India have everything to lose: Rohit
They posted 300-plus, and were resourceful enough to cure a middle-order wobble. Their bowling was combative. Their celebrations were electric, and at times, caustic too. Bangladesh's 79-run win on Thursday indicated they were not overawed by India's pedigree as a one-day team. Their victory left the three-match series on a knife edge, and the onus on the visitors to keep it alive.
Rohit Sharma, amid dead-batting queries over if India were under cooked or caught off-guard, said the stakes both teams had on the line could be a contributing factor to the way things progress.
— ESPNcricinfo (@ESPNcricinfo) June 20, 2015
"They have got nothing to lose. India have everything to lose," Rohit said. "We have to be extra careful in what we do. We understand that coming to their territory we expected them to play this way. But that is no excuse. As professionals we should be aware of the opposition's strengths and weaknesses. I am sure we will be more prepared in the next game."
One concern that always rears up for India is the fast bowling. Mohit Sharma went for 53 in 4.3 overs. Umesh Yadav's two wickets came off a rank short ball and a full toss of equal vintage but besides that, he conceded 7.25 runs an over, according to ESPNcricinfo. Bhuvneshwar Kumar could not provide India with breakthroughs at the top of the innings; his two wickets were of tailenders. Things had been so bad in the first ODI that MS Dhoni had to resort to using Virat Kohli in the final 10 overs to try and suppress the Bangladesh middle-order's momentum.
"The wicket looks quite similar to the first game," Rohit said. "Generally it tends to play very similarly throughout, and tactically we need to understand where we lack in the first game. It's always important to take wickets up front. That is something we will be focusing on: to get early wickets. It always builds pressure when you take early wickets. That was missing in the first game.
"They (Bangladesh) got the momentum early. They got a hundred-run opening partnership and from there they played fearless cricket. They kept going after our bowlers. But our aim should be very simple. Try and take early wickets, if we bat first or bat second doesn't matter.
"We have to take wickets at regular intervals which holds the run-rate and the momentum back a little bit. We need to try and do that. And we've got quality bowlers, quality spinners who can do that. So, hopefully tomorrow is the perfect game for them to come out and deliver again."
Rohit believes the means to do that was for the bowlers to be unpredictable. In the first ODI, the quicks had resorted to hitting a back of a length - a trend that has become quite popular in modern-day cricket to try and keep the batsman in check - rather than pitching the ball up.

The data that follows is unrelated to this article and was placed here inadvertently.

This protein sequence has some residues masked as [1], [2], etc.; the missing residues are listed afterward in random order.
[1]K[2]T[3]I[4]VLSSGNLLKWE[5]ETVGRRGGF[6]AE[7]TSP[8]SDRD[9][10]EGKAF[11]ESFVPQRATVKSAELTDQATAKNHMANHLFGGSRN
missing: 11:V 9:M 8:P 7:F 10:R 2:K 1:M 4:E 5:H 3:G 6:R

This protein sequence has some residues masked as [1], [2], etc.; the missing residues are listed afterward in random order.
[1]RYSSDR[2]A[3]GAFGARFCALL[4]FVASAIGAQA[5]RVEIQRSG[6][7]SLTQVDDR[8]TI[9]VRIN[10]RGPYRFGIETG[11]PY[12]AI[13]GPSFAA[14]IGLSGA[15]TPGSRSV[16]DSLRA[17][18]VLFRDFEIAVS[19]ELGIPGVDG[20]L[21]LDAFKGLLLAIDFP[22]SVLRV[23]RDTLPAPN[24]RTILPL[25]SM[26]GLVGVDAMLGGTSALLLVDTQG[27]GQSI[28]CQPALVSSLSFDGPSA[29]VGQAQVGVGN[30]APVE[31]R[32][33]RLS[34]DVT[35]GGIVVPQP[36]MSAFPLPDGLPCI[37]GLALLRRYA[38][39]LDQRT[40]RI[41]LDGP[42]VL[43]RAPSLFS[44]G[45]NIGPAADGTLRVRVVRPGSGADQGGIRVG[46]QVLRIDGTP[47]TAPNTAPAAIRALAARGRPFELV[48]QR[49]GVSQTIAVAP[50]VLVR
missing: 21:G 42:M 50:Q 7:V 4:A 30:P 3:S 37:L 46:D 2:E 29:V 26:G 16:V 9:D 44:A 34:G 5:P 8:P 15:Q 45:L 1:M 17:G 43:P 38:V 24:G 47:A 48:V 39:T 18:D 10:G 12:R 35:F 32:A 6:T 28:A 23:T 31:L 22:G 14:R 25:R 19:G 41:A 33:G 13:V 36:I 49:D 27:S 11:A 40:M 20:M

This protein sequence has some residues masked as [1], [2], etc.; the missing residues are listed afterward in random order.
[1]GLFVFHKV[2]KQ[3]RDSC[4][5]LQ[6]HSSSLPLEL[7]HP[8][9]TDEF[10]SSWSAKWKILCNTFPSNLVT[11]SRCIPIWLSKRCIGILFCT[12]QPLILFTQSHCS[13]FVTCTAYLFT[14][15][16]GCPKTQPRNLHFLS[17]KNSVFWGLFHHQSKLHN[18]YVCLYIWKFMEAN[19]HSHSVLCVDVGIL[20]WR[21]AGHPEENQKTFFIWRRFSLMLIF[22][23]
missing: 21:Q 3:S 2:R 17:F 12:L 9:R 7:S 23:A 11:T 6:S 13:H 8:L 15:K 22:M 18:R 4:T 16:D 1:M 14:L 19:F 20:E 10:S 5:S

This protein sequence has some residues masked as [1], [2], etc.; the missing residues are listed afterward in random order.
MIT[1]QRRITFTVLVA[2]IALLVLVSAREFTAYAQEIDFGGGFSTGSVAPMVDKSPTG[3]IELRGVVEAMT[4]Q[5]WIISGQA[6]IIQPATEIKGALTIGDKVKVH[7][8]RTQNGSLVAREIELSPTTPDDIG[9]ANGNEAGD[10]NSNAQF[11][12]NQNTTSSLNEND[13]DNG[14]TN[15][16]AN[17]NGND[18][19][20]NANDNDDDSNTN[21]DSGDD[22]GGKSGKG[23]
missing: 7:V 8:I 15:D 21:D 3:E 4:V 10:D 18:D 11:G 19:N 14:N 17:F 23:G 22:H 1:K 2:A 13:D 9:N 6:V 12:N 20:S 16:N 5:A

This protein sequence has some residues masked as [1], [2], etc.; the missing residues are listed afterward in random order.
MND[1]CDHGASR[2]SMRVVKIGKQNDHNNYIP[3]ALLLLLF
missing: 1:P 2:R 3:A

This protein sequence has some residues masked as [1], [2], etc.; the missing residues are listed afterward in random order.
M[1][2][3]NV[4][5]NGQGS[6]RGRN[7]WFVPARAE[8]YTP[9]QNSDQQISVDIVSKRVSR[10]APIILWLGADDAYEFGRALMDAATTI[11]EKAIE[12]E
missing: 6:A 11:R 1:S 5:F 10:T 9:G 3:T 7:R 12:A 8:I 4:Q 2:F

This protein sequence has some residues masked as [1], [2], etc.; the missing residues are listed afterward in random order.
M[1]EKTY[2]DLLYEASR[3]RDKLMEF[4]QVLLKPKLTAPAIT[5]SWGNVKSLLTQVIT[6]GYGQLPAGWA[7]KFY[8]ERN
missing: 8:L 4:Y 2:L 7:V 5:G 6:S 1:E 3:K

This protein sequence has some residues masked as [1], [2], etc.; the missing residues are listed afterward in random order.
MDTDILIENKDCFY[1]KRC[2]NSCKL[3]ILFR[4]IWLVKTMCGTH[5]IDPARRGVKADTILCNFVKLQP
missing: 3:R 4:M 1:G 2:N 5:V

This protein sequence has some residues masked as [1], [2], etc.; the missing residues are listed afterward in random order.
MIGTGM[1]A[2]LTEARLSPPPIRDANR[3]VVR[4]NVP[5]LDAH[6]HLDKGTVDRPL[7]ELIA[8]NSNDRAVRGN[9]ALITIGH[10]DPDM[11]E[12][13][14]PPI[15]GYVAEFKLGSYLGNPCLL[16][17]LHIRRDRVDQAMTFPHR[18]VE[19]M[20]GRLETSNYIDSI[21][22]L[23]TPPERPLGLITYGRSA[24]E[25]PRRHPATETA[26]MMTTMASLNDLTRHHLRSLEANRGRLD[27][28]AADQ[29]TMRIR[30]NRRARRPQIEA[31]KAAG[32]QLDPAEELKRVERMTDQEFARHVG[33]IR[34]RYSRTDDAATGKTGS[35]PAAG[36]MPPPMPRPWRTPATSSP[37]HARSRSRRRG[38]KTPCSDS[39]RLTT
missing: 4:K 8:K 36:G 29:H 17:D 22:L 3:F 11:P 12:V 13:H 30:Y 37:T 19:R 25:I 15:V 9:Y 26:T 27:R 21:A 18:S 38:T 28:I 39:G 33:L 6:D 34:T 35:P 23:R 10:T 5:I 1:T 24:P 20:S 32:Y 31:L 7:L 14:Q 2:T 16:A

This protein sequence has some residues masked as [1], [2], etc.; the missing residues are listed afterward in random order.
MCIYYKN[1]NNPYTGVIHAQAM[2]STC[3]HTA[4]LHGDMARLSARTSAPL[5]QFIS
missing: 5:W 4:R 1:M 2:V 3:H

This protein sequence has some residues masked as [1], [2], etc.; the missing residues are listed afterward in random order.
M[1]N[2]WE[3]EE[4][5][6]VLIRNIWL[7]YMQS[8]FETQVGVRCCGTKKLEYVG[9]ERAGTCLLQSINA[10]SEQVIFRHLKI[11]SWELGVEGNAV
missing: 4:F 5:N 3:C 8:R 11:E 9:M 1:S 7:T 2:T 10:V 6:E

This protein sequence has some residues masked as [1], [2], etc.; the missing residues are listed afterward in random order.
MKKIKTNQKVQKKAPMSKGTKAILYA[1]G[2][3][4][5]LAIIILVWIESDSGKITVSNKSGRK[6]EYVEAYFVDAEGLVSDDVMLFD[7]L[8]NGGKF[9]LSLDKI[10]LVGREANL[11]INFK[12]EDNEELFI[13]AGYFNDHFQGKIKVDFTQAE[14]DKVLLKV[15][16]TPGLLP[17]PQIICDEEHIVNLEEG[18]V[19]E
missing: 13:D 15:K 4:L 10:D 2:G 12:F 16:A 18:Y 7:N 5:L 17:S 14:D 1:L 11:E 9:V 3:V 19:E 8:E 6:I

"We have to mix and match," he said. "You can't just keep bowling the same length again and again. We have to be aggressive; aggressive means we do not mind bowling bouncers at them whenever it's required. We need to understand their batters' weaknesses. We have played quite a bit against them, the bowlers have a clear picture in their mind as to what their weaknesses are. We just need to exploit that."
Leaving the burden of making changes to the management, Rohit highlighted on the importance of adjusting to the Mirpur pitch which has two versions: slow and slower. He also indicated there were lessons to be learnt from 19-year old Mustafizur Rahman's bowling, especially his extravagant use of offcutters, both for the batsman to counter, and for the bowlers to replicate, says ESPNcricinfo.
"As the ball gets older and as the game progresses, the wicket is going to play slower and slower and I think that's where they (Bangladesh made the most out of it. Initially with the new ball Mustafizur was not getting that grip. So I think we need to understand that once the wicket gets slower, how we need to play and what shots we need to play. And also we need to be aggressive."
Although Rohit conceded there were some "stupid shots" played during the first ODI, the general idea had been to take the game and their opposition on. It appears that part of India's plans would not quite change.
"As a batting group, it's our responsibility to bat as long as possible and get the team into a good position," he said. "At the same time, we have spoken about playing aggressive cricket. While doing that you will have to play a few shots and you may get out, that's the nature of the game right now.
If you look at the way cricket is being played today, its gone to the next level surely. So I feel its always important for the guy who is batting in the middle, to take the responsibility of batting for a long period of time. Every batsman who goes in wants to do that but there are times when the batsman is trying to take the game away from the opposition, while doing so there are chance of losing a wicket."